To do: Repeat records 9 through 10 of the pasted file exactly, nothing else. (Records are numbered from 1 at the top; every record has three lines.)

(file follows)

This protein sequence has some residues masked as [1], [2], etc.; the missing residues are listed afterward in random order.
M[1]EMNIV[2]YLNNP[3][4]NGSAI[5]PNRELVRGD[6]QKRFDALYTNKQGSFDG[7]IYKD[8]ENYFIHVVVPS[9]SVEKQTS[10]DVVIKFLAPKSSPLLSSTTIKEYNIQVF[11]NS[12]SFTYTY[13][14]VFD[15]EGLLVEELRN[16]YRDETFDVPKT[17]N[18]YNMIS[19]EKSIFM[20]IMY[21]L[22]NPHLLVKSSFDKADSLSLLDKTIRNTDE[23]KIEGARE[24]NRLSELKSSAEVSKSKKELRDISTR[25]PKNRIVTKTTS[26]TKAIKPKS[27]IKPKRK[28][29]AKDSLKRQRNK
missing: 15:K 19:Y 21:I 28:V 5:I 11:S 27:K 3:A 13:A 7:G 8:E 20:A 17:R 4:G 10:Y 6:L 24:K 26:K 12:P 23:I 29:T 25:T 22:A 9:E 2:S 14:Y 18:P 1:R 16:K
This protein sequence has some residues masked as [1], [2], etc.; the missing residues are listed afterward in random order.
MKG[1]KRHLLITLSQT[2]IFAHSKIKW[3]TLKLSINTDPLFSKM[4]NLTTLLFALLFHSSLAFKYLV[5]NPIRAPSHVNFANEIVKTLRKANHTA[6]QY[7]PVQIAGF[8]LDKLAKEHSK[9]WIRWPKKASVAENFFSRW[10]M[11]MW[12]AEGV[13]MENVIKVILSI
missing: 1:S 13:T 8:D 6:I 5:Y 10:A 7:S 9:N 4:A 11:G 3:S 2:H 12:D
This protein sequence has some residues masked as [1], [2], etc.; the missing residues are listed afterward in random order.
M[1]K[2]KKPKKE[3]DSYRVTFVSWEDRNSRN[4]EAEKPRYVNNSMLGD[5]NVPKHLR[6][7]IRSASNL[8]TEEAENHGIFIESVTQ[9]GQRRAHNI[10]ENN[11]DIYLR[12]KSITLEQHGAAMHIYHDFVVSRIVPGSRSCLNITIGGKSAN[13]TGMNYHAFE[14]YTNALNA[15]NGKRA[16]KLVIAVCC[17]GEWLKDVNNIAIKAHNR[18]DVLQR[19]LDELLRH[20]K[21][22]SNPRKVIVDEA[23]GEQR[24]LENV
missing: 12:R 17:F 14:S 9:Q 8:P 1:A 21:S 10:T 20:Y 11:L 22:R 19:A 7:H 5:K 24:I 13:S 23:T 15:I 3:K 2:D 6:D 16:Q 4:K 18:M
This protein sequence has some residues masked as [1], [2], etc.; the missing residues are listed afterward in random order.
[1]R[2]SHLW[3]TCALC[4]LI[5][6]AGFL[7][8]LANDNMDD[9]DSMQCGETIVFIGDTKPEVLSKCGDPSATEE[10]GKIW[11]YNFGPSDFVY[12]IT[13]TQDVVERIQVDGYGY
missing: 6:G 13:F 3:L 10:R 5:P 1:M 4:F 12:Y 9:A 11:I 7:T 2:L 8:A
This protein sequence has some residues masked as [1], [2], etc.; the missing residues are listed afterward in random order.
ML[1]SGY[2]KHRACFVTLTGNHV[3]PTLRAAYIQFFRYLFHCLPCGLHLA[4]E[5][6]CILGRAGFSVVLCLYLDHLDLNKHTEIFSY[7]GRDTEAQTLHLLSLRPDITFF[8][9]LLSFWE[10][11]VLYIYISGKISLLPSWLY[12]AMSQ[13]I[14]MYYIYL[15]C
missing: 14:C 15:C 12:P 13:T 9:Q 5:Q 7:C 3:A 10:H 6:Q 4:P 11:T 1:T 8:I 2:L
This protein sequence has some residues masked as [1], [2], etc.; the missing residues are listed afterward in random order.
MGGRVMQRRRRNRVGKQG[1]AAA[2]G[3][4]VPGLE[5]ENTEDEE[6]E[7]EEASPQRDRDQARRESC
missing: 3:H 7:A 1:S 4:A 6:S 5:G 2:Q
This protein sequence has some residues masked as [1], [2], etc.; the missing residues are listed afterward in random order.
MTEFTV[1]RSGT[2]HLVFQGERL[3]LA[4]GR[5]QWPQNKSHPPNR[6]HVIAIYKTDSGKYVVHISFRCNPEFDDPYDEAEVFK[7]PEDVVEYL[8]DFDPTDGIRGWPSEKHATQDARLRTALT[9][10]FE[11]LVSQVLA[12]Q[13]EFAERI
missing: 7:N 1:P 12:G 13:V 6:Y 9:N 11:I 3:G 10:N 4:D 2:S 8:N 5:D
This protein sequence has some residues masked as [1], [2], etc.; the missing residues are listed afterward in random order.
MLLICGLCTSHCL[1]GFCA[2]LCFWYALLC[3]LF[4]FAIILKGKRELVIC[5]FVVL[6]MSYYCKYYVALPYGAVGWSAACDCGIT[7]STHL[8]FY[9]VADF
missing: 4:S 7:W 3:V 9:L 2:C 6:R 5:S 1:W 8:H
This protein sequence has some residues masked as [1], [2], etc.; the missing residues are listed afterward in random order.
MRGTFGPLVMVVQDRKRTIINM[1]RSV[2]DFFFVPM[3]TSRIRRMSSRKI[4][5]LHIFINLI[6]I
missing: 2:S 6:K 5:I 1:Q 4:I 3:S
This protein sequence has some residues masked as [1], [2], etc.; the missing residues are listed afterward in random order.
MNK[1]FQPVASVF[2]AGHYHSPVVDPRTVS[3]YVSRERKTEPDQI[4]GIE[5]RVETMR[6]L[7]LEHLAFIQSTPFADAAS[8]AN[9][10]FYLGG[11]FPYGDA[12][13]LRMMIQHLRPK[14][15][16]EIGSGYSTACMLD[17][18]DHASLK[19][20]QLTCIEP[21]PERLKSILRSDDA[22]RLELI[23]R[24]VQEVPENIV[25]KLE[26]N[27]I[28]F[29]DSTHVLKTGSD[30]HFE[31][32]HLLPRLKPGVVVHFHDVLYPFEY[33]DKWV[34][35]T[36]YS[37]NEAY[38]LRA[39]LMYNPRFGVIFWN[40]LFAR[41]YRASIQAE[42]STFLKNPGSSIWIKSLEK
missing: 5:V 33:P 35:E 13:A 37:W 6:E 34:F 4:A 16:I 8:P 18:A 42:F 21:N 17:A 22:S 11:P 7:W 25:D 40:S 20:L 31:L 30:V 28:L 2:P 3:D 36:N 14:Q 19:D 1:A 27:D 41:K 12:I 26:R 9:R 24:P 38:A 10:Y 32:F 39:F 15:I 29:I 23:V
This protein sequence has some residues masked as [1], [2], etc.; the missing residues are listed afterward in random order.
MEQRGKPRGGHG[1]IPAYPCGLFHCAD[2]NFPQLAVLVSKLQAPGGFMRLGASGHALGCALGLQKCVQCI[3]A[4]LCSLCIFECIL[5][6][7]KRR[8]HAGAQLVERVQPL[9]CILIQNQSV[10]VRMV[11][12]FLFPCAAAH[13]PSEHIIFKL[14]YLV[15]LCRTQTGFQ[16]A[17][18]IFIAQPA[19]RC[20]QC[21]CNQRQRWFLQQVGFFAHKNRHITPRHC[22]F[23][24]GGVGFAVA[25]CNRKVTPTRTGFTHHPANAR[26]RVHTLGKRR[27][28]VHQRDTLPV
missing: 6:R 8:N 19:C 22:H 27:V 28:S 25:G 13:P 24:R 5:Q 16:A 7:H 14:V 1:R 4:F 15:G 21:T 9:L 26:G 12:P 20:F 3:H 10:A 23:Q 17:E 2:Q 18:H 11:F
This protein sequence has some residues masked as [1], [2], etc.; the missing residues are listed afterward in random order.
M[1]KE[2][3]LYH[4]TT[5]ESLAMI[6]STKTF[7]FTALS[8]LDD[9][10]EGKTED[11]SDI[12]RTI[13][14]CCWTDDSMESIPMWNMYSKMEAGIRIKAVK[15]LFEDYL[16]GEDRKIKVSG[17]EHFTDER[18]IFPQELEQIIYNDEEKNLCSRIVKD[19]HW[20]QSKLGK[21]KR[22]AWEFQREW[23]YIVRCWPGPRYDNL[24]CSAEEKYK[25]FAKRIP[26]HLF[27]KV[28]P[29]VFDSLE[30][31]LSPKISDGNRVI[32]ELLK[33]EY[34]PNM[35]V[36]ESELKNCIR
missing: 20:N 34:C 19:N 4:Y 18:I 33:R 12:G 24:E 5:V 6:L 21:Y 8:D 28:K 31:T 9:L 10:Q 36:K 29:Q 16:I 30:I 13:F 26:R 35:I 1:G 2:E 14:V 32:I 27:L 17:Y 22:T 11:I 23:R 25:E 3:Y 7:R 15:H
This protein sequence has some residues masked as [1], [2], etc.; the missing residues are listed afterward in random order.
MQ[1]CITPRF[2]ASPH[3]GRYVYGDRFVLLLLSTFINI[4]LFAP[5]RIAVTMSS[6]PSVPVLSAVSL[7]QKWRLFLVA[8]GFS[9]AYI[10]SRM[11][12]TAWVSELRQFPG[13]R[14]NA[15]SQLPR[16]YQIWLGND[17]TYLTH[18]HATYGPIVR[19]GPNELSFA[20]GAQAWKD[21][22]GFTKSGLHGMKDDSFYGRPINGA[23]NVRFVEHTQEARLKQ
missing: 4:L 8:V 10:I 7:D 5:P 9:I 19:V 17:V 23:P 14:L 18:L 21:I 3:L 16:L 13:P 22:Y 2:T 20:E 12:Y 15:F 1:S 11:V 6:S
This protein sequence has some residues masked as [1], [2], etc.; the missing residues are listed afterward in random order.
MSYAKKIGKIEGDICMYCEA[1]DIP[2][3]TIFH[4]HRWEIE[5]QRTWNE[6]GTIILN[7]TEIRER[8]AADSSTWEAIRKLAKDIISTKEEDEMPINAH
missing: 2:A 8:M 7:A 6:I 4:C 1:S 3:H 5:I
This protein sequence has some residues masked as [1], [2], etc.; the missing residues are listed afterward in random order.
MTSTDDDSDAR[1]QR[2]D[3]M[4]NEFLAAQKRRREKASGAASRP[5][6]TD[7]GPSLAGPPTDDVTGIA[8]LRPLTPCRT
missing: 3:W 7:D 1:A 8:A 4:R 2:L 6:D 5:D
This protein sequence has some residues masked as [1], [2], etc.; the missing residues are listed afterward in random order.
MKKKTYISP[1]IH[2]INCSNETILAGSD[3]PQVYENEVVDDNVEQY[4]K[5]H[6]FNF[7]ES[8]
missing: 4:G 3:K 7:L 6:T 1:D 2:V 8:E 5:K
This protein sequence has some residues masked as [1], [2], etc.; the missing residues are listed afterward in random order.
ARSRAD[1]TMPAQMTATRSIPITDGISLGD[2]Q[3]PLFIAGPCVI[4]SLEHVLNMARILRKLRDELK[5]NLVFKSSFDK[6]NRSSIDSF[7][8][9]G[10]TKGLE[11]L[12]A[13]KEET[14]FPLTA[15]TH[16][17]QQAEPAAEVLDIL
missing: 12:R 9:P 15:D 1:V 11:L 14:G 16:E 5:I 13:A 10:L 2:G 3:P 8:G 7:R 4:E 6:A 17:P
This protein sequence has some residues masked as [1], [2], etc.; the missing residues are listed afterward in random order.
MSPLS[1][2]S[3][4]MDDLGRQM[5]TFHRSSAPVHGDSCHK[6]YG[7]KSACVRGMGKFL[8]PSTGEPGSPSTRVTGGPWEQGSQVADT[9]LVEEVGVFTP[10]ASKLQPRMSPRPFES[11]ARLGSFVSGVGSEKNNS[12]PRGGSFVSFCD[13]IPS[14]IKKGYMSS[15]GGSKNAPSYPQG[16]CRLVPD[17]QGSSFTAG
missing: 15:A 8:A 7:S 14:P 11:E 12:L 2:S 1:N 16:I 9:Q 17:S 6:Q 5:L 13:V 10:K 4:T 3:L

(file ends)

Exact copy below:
This protein sequence has some residues masked as [1], [2], etc.; the missing residues are listed afterward in random order.
MRGTFGPLVMVVQDRKRTIINM[1]RSV[2]DFFFVPM[3]TSRIRRMSSRKI[4][5]LHIFINLI[6]I
missing: 2:S 6:K 5:I 1:Q 4:I 3:S
This protein sequence has some residues masked as [1], [2], etc.; the missing residues are listed afterward in random order.
MNK[1]FQPVASVF[2]AGHYHSPVVDPRTVS[3]YVSRERKTEPDQI[4]GIE[5]RVETMR[6]L[7]LEHLAFIQSTPFADAAS[8]AN[9][10]FYLGG[11]FPYGDA[12][13]LRMMIQHLRPK[14][15][16]EIGSGYSTACMLD[17][18]DHASLK[19][20]QLTCIEP[21]PERLKSILRSDDA[22]RLELI[23]R[24]VQEVPENIV[25]KLE[26]N[27]I[28]F[29]DSTHVLKTGSD[30]HFE[31][32]HLLPRLKPGVVVHFHDVLYPFEY[33]DKWV[34][35]T[36]YS[37]NEAY[38]LRA[39]LMYNPRFGVIFWN[40]LFAR[41]YRASIQAE[42]STFLKNPGSSIWIKSLEK
missing: 5:V 33:P 35:E 13:A 37:W 6:E 34:F 4:A 16:I 8:P 18:A 42:F 21:N 17:A 22:S 11:P 7:W 25:D 40:S 20:L 31:L 30:V 28:L 2:P 3:D 36:N 14:Q 19:D 1:A 27:D 41:K 12:I 26:R 9:R 24:P 38:A 10:Y 32:F 39:F 15:I 29:I 23:V